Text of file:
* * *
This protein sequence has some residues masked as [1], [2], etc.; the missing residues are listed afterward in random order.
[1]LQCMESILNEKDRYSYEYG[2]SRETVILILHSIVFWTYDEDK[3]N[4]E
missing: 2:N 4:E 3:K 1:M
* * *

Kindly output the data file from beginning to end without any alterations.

This protein sequence has some residues masked as [1], [2], etc.; the missing residues are listed afterward in random order.
[1]LQCMESILNEKDRYSYEYG[2]SRETVILILHSIVFWTYDEDK[3]N[4]E
missing: 2:N 4:E 3:K 1:M